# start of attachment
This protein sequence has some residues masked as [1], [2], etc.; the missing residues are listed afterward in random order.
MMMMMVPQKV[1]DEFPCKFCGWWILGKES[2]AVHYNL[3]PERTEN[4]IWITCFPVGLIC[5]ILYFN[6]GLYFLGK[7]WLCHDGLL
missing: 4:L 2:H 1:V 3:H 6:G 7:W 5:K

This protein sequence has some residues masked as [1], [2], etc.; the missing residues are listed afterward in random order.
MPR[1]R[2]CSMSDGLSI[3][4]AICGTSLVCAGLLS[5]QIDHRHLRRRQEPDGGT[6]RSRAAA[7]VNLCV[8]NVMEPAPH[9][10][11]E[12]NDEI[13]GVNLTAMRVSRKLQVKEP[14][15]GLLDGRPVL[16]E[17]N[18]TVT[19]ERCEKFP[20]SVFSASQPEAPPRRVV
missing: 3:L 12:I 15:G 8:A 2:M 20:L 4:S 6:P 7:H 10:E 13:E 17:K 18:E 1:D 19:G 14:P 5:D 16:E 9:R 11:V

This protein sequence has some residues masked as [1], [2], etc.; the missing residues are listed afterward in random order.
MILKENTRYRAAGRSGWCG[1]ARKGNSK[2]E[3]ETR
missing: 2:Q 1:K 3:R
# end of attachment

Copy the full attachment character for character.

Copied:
This protein sequence has some residues masked as [1], [2], etc.; the missing residues are listed afterward in random order.
MMMMMVPQKV[1]DEFPCKFCGWWILGKES[2]AVHYNL[3]PERTEN[4]IWITCFPVGLIC[5]ILYFN[6]GLYFLGK[7]WLCHDGLL
missing: 4:L 2:H 1:V 3:H 6:G 7:W 5:K

This protein sequence has some residues masked as [1], [2], etc.; the missing residues are listed afterward in random order.
MPR[1]R[2]CSMSDGLSI[3][4]AICGTSLVCAGLLS[5]QIDHRHLRRRQEPDGGT[6]RSRAAA[7]VNLCV[8]NVMEPAPH[9][10][11]E[12]NDEI[13]GVNLTAMRVSRKLQVKEP[14][15]GLLDGRPVL[16]E[17]N[18]TVT[19]ERCEKFP[20]SVFSASQPEAPPRRVV
missing: 3:L 12:I 15:G 8:A 2:M 20:L 4:S 6:P 7:H 10:E 13:E 17:K 18:E 1:D 19:G 14:P 5:D 16:E 9:R 11:V

This protein sequence has some residues masked as [1], [2], etc.; the missing residues are listed afterward in random order.
MILKENTRYRAAGRSGWCG[1]ARKGNSK[2]E[3]ETR
missing: 2:Q 1:K 3:R